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dc.contributor.authorMcCarroll, Hope
dc.contributor.authorFletcher, Tina
dc.date.accessioned2018-04-06T19:54:32Z
dc.date.available2018-04-06T19:54:32Z
dc.date.issued2017-10
dc.identifier.urihttp://hdl.handle.net/11274/9491
dc.identifier.urihttps://doi.org/10.1080/2331186X.2017.1386427
dc.description.abstractHandwriting is a foundational skill needed by students to demonstrate competency in reading, writing, and math. Occupational therapists who work in schools are tasked with providing remedial services for students who demonstrate deficits in underlying handwriting mechanics, as opposed to deficits in following handwriting conventions. Despite this, therapists frequently find the referred student has none of the expected mechanical constraints, but instead lacks knowledge of letter, number, and punctuation mark formation. This is often an outcome of not being exposed to explicit handwriting instruction. As a result, the researchers sought to determine whether a relationship exists between academic success in reading, writing, and math and the quality of handwriting by comparing standards-based report card grades in reading, writing, and math to scores from the Handwriting Without Tears Screener of Handwriting Proficiency. Results indicated a significant positive correlation exists between academic success in writing and reading and quality of handwriting. The implications of this research suggest there is a further need to explore whether instructional time should be allocated for handwriting instruction in the classroom, potentially contributing to increased academic success for students. *This article was published with the assistance of the Texas Woman's University Libraries Open Access Fund. The original article can be found at: https://doi.org/10.1080/2331186X.2017.1386427en_US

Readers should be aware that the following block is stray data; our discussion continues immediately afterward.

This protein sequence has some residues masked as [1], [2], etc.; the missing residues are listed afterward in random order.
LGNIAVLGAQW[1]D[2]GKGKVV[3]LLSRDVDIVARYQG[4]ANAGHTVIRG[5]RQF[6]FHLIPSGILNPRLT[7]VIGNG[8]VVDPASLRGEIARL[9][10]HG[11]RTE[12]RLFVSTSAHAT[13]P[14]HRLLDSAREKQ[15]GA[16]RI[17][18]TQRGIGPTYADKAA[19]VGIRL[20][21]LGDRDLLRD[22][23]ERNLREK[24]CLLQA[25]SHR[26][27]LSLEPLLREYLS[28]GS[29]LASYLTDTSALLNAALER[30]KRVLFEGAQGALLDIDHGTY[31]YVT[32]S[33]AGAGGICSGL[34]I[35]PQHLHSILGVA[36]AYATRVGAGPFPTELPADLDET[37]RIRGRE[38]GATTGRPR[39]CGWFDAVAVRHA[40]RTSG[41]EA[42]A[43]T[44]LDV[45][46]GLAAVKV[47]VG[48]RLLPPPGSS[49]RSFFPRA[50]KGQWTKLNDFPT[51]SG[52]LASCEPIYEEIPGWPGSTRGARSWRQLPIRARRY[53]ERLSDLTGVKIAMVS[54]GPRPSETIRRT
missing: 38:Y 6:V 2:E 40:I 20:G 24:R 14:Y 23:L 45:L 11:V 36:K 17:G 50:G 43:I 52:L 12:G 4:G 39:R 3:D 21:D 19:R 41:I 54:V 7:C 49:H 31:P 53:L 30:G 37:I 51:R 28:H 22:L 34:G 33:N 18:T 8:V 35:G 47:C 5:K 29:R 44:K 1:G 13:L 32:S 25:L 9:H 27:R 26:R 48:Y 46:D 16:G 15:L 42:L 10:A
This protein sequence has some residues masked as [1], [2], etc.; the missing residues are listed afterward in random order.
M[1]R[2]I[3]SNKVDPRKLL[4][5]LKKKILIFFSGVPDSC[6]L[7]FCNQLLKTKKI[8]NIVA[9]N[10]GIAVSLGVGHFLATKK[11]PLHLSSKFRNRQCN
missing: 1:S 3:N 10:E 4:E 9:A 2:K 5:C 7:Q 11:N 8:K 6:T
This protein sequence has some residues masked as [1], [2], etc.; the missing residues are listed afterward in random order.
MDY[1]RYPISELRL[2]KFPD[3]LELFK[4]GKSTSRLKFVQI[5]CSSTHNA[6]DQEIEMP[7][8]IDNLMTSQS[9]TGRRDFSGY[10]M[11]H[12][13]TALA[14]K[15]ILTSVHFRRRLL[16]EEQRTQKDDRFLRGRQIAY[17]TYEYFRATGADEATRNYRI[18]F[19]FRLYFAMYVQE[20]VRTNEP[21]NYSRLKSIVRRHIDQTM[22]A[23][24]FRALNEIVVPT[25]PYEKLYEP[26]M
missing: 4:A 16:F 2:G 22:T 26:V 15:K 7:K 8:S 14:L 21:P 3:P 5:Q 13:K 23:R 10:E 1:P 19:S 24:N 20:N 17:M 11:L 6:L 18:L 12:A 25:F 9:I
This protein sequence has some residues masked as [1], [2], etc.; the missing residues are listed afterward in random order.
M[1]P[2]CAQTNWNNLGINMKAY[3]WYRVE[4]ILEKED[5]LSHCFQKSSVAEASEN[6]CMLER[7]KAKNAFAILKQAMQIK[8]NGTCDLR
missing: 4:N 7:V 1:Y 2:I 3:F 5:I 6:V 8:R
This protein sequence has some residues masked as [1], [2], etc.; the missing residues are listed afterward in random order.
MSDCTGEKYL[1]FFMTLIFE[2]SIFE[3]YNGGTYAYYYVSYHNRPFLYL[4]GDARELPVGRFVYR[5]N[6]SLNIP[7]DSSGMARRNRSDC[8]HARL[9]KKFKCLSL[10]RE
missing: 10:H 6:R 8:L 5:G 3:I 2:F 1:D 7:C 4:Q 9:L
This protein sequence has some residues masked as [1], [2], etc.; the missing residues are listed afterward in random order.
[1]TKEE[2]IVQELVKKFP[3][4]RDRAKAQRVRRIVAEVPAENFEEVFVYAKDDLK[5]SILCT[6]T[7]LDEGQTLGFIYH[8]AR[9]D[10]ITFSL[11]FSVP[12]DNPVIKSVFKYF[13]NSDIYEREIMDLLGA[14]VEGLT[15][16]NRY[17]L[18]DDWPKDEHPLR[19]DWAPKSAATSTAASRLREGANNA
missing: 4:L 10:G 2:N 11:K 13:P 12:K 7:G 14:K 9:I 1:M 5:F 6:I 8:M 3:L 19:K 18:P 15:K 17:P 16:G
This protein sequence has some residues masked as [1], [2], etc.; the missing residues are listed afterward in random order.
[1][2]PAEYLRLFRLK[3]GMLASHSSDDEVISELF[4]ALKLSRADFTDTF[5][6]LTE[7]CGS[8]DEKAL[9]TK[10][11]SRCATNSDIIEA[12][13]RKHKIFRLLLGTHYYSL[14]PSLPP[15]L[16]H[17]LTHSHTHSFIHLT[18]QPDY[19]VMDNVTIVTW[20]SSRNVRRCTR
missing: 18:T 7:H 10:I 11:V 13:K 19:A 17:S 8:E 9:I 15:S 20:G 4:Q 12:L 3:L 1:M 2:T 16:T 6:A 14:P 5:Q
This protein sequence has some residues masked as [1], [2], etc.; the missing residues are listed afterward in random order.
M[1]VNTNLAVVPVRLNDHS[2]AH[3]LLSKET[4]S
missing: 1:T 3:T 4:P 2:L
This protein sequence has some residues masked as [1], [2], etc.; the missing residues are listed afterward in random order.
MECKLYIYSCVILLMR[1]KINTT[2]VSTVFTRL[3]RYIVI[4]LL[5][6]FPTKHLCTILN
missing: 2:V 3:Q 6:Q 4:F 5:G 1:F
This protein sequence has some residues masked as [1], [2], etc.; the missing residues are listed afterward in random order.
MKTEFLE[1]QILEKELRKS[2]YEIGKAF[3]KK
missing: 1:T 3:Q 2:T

dc.language.isoen_USen_US
dc.publisherCogent Educationen_US
dc.subjectacademic successen_US
dc.subjectclassroom instructionen_US
dc.subjecthandwritingen_US
dc.subjectinstructional timeen_US
dc.subjectoccupational therapyen_US
dc.titleDoes handwriting instruction have a place in the instructional day? The relationship between handwriting quality and academic successen_US
dc.typeArticleen_US


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